Concerning tonsillectomy, he wrote in the following manner. “As indurated glands are called strumae, so the almonds of the ears when inflamed, swelled, and as it were, dried, occasionally difficulty of deglutition and of breathing, are called antiades, from their being placed opposite one another. . . . When the inflammation is considerably abated, we may operate, more especially upon such as are white, contracted, and have a narrow base . . . while one assistant holds his head, and another presses down the tongue to the lower jaw with tongue spatula, we take a hook (tenaculum) and perforate the tonsil with it, and drag it outwards as much as we can without drawing its membranes along with it; and then cut it out by the root with the scalpel suited to that hand, called ancylotomus, for there are two instruments, having opposite curvatures . . . After the operation the patient must gargle with cold water or oxycrate; and if any hemorrhages come on he may use a tepid decoction of brambles, roses, and myrtle-leaves.”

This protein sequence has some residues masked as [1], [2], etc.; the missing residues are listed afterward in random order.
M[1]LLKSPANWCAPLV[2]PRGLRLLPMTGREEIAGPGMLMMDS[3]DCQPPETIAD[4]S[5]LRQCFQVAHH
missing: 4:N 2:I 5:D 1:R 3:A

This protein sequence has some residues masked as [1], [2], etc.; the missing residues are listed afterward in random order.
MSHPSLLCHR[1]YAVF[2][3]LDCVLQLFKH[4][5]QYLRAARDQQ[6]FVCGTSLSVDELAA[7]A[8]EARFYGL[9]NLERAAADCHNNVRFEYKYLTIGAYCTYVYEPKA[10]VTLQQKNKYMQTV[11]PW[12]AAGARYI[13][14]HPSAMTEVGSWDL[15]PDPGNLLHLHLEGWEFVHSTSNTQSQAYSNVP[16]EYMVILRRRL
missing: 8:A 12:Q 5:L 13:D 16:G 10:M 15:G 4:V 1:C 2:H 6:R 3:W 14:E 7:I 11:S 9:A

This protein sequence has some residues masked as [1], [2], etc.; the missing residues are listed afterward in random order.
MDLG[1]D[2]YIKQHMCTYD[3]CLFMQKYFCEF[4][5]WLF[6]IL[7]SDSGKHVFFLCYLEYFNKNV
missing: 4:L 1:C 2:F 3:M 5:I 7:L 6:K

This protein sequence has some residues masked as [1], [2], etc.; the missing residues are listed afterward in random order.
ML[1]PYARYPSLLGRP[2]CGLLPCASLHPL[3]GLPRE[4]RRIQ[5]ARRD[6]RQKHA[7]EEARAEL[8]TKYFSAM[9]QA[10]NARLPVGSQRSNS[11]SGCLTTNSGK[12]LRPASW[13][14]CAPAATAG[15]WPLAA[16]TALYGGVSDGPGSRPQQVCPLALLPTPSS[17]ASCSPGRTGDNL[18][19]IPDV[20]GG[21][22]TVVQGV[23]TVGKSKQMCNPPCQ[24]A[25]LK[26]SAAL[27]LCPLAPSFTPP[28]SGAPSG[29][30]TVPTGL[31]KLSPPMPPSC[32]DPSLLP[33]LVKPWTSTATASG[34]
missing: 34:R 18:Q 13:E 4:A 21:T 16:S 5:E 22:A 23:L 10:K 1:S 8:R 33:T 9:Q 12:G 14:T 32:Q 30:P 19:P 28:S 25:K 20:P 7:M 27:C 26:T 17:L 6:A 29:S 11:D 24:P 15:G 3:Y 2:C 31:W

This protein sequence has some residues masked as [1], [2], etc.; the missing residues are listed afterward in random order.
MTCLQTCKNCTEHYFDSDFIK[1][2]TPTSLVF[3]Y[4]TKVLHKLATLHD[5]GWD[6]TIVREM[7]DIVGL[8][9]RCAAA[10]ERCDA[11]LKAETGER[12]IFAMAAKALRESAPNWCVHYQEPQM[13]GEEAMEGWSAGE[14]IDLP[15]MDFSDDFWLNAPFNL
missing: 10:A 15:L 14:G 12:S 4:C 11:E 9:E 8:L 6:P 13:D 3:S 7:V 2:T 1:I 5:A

Paul also gave the fullest account we have of ophthalmic surgery of antiquity in his sixth book. Briefly, Paul extracted cataracts and operated for staphyloma, fistula lachrymalis, hypopyon, pterygia, chalazia, trichiasis, symblepharon, lagophthalmos, and ectropion. We quote here his unique description of ectropion and the surgical technique for its correction, with full translation of Chapter 12 from Latin. “Ectropion of the under lid is occasioned by the same causes as lagophthalmos of the upper, only that it does not occur naturally, but arises sometimes from relaxation produced by medicines possessed of this property which have been applied for inflammation; and sometimes the eversion is occasioned by the suture or burning having been improperly performed. Taking a needle, armed with a double thread, perforate the fleshly mass, pushing it through from the left canthus to the right and then by means of the thread fastened to both of its extremities we stretch the skin with the needle and cut down upon it with a scalpel, removing the needle at the same time. Then, if the eyelid resumes its proper shape and is turned inwards, this operation will be sufficient. But if the eversion continues after the removal of the flesh we apply the back of the speculum to the divided eyelid; and on the inside of the eyelid having made two incisions beginning at the two angles of the incision formerly made and terminating in an acute point and meeting together like the Greek letter “^” we remove this substance so that its acute point may be below at the eye and the broad above at what is called the tarsus. Afterwards we unite the separated parts with a needle containing a woolen thread, being satisfied with two sutures. But, if the ectropion be occasioned by the operation of the suture or burning we make a simple incision along the first cicatrix below the hairs of the tarsi and having separated its lips we fill up the wound with pledgets using the same techniques as for lagophthalmos (except fomentation) until the parts which have been stitched unite.”